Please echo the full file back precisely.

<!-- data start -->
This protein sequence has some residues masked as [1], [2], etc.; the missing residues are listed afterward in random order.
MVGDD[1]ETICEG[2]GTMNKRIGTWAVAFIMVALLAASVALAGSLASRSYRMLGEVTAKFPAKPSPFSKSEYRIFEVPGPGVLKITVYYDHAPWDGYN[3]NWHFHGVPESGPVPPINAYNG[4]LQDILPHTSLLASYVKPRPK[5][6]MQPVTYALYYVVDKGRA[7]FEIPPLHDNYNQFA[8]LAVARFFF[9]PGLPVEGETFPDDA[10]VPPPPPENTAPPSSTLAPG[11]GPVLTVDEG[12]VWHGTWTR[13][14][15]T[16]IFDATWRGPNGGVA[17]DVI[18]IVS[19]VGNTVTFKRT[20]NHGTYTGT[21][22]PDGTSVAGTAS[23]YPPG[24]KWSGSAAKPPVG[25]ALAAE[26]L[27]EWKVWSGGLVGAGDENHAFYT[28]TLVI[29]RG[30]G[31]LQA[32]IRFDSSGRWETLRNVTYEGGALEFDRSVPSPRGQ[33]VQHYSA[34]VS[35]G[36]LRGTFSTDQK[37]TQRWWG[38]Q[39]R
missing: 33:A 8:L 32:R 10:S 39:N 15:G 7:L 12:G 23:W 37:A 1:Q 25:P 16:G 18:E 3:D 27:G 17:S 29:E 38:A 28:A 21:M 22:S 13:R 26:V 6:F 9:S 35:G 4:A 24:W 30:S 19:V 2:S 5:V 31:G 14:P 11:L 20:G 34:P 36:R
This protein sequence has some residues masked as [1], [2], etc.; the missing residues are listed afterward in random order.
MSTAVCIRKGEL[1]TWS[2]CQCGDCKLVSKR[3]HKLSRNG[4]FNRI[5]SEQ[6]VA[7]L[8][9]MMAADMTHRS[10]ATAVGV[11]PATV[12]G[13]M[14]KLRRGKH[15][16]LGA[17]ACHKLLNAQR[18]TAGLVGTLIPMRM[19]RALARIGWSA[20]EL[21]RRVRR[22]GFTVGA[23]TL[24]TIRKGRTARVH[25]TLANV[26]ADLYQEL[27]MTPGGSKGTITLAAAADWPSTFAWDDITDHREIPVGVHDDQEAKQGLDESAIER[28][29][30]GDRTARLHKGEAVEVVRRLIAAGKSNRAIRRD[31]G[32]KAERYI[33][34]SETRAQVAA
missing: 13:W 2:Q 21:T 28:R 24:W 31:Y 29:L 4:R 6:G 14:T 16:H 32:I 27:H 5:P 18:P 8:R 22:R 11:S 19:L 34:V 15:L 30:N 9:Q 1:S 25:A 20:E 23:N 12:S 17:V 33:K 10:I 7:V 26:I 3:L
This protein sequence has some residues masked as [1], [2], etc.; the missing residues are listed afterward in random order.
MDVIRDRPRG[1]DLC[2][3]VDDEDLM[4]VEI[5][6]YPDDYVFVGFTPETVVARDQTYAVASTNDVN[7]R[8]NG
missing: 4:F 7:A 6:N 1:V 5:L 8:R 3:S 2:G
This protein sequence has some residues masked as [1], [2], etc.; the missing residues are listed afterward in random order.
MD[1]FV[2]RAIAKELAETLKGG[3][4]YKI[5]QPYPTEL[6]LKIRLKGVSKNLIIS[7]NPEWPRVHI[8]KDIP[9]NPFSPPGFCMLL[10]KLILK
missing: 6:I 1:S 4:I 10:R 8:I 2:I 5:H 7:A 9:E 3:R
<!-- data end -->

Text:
This protein sequence has some residues masked as [1], [2], etc.; the missing residues are listed afterward in random order.
MVGDD[1]ETICEG[2]GTMNKRIGTWAVAFIMVALLAASVALAGSLASRSYRMLGEVTAKFPAKPSPFSKSEYRIFEVPGPGVLKITVYYDHAPWDGYN[3]NWHFHGVPESGPVPPINAYNG[4]LQDILPHTSLLASYVKPRPK[5][6]MQPVTYALYYVVDKGRA[7]FEIPPLHDNYNQFA[8]LAVARFFF[9]PGLPVEGETFPDDA[10]VPPPPPENTAPPSSTLAPG[11]GPVLTVDEG[12]VWHGTWTR[13][14][15]T[16]IFDATWRGPNGGVA[17]DVI[18]IVS[19]VGNTVTFKRT[20]NHGTYTGT[21][22]PDGTSVAGTAS[23]YPPG[24]KWSGSAAKPPVG[25]ALAAE[26]L[27]EWKVWSGGLVGAGDENHAFYT[28]TLVI[29]RG[30]G[31]LQA[32]IRFDSSGRWETLRNVTYEGGALEFDRSVPSPRGQ[33]VQHYSA[34]VS[35]G[36]LRGTFSTDQK[37]TQRWWG[38]Q[39]R
missing: 33:A 8:L 32:R 10:S 39:N 15:G 7:L 12:G 23:W 37:A 1:Q 25:P 16:G 18:E 3:D 27:G 17:S 29:E 38:A 28:A 21:M 22:S 13:R 26:V 6:F 9:S 35:G 4:A 24:W 30:S 19:V 2:S 5:V 31:G 14:P 11:L 20:G 34:P 36:R
This protein sequence has some residues masked as [1], [2], etc.; the missing residues are listed afterward in random order.
MSTAVCIRKGEL[1]TWS[2]CQCGDCKLVSKR[3]HKLSRNG[4]FNRI[5]SEQ[6]VA[7]L[8][9]MMAADMTHRS[10]ATAVGV[11]PATV[12]G[13]M[14]KLRRGKH[15][16]LGA[17]ACHKLLNAQR[18]TAGLVGTLIPMRM[19]RALARIGWSA[20]EL[21]RRVRR[22]GFTVGA[23]TL[24]TIRKGRTARVH[25]TLANV[26]ADLYQEL[27]MTPGGSKGTITLAAAADWPSTFAWDDITDHREIPVGVHDDQEAKQGLDESAIER[28][29][30]GDRTARLHKGEAVEVVRRLIAAGKSNRAIRRD[31]G[32]KAERYI[33][34]SETRAQVAA
missing: 13:W 2:Q 21:T 28:R 24:W 31:Y 29:L 4:R 6:G 14:T 16:H 32:I 27:H 5:P 18:P 8:R 22:R 11:S 19:L 34:V 15:L 30:N 9:Q 1:S 25:A 20:E 23:N 12:S 17:V 33:K 10:I 7:V 26:I 3:L
This protein sequence has some residues masked as [1], [2], etc.; the missing residues are listed afterward in random order.
MDVIRDRPRG[1]DLC[2][3]VDDEDLM[4]VEI[5][6]YPDDYVFVGFTPETVVARDQTYAVASTNDVN[7]R[8]NG
missing: 4:F 7:A 6:N 1:V 5:L 8:R 3:S 2:G
This protein sequence has some residues masked as [1], [2], etc.; the missing residues are listed afterward in random order.
MD[1]FV[2]RAIAKELAETLKGG[3][4]YKI[5]QPYPTEL[6]LKIRLKGVSKNLIIS[7]NPEWPRVHI[8]KDIP[9]NPFSPPGFCMLL[10]KLILK
missing: 6:I 1:S 4:I 10:R 8:I 2:I 5:H 7:A 9:E 3:R